However, in virtual worlds, identifying real estate bubbles appears to be a little easier. The period that occurs just before a crash is known as the froth. A frothy market is characterised by bullish investors that ignore, intentionally or otherwise, market fundamentals.
Speculation and supercharged emotions reign supreme. Rationality cast aside. Right now, in the metaverse, things look very frothy indeed. Are we destined for a digital real estate crash, now that many pieces of virtual property are selling for more (and sometimes much more) than actual, real-world property?
TRT World reached out to Janine Yorio, the CEO of Republic Realm, a leader in metaverse and non-fungible token (NFT) innovation and investment. According to the company’s website, “Republic Realm is one of the most active investors in and developers of the metaverse real estate ecosystem.”
The company invests in, manages, and develops assets “including NFTs, virtual real estate, metaverse platforms, gaming, and infrastructure.” Today, Republic Realm is one of the largest landowners in Axie Infinity, Decentraland, The Sandbox and Treeverse, all leading virtual spaces that allow users to create, use, and, most importantly of all, monetise their own virtual reality NFTs. In short, when it comes to the metaverse and virtual property, Yorio is very much a person in the know.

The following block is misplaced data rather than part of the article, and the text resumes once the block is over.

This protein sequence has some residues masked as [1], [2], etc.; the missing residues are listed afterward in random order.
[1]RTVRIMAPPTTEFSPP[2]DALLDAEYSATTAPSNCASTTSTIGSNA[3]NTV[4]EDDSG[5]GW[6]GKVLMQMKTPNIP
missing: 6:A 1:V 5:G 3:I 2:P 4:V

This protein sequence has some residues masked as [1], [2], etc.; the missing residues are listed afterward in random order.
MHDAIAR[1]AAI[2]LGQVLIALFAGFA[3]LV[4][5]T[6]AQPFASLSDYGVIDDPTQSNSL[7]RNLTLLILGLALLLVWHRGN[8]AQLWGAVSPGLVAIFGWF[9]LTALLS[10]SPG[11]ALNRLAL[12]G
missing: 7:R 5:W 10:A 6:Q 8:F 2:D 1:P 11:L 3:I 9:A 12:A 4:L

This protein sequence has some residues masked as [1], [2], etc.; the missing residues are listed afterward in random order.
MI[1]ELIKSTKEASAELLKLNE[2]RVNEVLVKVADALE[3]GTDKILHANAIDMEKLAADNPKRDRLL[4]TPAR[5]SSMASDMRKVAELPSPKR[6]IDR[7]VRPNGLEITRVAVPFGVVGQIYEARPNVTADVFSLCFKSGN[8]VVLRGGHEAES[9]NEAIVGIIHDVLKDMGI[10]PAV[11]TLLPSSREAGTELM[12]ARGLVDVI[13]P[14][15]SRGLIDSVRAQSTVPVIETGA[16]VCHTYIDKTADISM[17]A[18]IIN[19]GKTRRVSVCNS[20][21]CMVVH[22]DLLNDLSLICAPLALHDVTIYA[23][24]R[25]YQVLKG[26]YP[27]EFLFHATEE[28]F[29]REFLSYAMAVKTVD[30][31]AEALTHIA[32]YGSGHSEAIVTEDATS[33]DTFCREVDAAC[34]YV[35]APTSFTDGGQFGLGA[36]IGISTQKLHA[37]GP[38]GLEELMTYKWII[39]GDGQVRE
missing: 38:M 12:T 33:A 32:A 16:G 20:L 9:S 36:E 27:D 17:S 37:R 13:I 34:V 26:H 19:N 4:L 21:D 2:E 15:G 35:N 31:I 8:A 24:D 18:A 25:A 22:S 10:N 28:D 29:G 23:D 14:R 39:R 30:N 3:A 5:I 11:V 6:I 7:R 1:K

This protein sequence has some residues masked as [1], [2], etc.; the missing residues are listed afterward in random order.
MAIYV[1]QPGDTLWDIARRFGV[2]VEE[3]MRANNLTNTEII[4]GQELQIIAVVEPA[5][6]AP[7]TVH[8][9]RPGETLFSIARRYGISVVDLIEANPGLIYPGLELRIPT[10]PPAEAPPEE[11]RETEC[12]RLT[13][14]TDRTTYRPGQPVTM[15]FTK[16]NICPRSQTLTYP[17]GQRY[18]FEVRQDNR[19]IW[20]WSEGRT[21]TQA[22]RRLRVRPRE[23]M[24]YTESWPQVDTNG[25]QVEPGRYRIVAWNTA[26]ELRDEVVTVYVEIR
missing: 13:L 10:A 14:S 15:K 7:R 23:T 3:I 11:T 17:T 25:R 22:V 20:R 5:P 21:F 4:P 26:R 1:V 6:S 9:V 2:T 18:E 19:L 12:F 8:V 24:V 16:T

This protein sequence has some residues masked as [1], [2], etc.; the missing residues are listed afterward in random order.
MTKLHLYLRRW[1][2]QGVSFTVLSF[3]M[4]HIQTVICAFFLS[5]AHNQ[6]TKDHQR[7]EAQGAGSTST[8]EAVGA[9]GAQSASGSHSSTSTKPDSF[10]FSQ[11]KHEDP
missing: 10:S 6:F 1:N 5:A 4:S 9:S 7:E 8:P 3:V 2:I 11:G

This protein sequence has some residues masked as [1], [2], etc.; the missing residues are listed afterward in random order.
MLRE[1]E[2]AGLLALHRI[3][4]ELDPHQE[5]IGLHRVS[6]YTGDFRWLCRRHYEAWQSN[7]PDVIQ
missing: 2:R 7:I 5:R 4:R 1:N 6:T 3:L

Republic Realm, owner of more than 3,000 NFTs, has holdings in 24 metaverse platforms. According to research carried out by Republic Realm, which Yorio was kind enough to share with TRT World, since January of 2021, “the average price of a parcel in the four major metaverses has increased by tenfold, from $1,265 to $12,684.”
For anyone looking to purchase property in the metaverse, the average price of a parcel of real estate is about $11,000 today. At the time of writing, according to Republic Realm’s research, the platform Decentraland “has a market capitalisation of $6.5 billion and more than 800,000 registered accounts.”
Interestingly, according to Yorio and her colleagues, the term “metaverse real estate” has absolutely “nothing to do with ‘real estate’ at all.” How so? In short, these are “programmable virtual spaces in very early-stage technology companies.
Unlike “real” real estate, there is “almost no chance of generating meaningful income from these assets. Real estate is generally a steady asset class that is used to counteract a portfolio’s exposure to tech or other high-risk asset classes.” However, this “asset class has exactly the opposite effect.”
Differences of definitions aside, do the gurus at Republic Realm see a crash coming any time soon?